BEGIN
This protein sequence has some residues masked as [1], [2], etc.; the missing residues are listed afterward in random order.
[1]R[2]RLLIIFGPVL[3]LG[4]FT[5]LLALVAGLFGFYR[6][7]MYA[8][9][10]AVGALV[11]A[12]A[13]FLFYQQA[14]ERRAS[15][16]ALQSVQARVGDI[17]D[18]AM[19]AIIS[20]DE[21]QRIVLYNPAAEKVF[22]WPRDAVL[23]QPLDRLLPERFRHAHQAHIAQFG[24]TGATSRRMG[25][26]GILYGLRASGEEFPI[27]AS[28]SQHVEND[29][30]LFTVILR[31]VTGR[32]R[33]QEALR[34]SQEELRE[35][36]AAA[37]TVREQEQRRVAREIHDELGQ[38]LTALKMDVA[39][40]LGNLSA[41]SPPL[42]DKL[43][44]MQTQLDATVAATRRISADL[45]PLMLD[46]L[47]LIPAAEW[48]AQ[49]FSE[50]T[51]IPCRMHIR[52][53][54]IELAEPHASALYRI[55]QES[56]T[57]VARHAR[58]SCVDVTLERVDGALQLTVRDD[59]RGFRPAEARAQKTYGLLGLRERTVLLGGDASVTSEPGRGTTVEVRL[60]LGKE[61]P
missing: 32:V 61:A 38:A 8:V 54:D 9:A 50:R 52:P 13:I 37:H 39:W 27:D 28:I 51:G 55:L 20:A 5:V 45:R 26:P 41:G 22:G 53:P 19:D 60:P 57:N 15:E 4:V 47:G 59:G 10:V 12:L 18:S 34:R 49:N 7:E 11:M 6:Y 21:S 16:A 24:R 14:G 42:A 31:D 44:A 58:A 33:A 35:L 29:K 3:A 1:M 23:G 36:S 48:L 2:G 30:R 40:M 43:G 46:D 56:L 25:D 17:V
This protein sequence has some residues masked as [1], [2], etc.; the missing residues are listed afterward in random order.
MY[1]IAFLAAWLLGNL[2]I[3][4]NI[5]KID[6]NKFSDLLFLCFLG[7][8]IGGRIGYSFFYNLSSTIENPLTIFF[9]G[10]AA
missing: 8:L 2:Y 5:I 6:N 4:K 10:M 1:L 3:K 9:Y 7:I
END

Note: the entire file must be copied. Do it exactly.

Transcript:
This protein sequence has some residues masked as [1], [2], etc.; the missing residues are listed afterward in random order.
[1]R[2]RLLIIFGPVL[3]LG[4]FT[5]LLALVAGLFGFYR[6][7]MYA[8][9][10]AVGALV[11]A[12]A[13]FLFYQQA[14]ERRAS[15][16]ALQSVQARVGDI[17]D[18]AM[19]AIIS[20]DE[21]QRIVLYNPAAEKVF[22]WPRDAVL[23]QPLDRLLPERFRHAHQAHIAQFG[24]TGATSRRMG[25][26]GILYGLRASGEEFPI[27]AS[28]SQHVEND[29][30]LFTVILR[31]VTGR[32]R[33]QEALR[34]SQEELRE[35][36]AAA[37]TVREQEQRRVAREIHDELGQ[38]LTALKMDVA[39][40]LGNLSA[41]SPPL[42]DKL[43][44]MQTQLDATVAATRRISADL[45]PLMLD[46]L[47]LIPAAEW[48]AQ[49]FSE[50]T[51]IPCRMHIR[52][53][54]IELAEPHASALYRI[55]QES[56]T[57]VARHAR[58]SCVDVTLERVDGALQLTVRDD[59]RGFRPAEARAQKTYGLLGLRERTVLLGGDASVTSEPGRGTTVEVRL[60]LGKE[61]P
missing: 32:V 61:A 38:A 8:V 54:D 9:A 50:R 52:P 13:I 37:H 39:W 27:D 28:I 51:G 55:L 20:A 5:V 45:R 26:P 41:G 22:G 53:P 19:D 60:P 57:N 15:E 4:V 47:G 59:G 10:V 12:L 18:S 34:R 49:N 7:E 11:M 6:Y 21:S 16:A 24:R 14:G 42:A 31:D 44:A 58:A 33:A 35:L 29:K 3:A 1:M 23:G 36:S 48:L 2:G 30:R 40:M 43:G 46:D 56:L 25:D 17:V
This protein sequence has some residues masked as [1], [2], etc.; the missing residues are listed afterward in random order.
MY[1]IAFLAAWLLGNL[2]I[3][4]NI[5]KID[6]NKFSDLLFLCFLG[7][8]IGGRIGYSFFYNLSSTIENPLTIFF[9]G[10]AA
missing: 8:L 2:Y 5:I 6:N 4:K 10:M 1:L 3:K 9:Y 7:I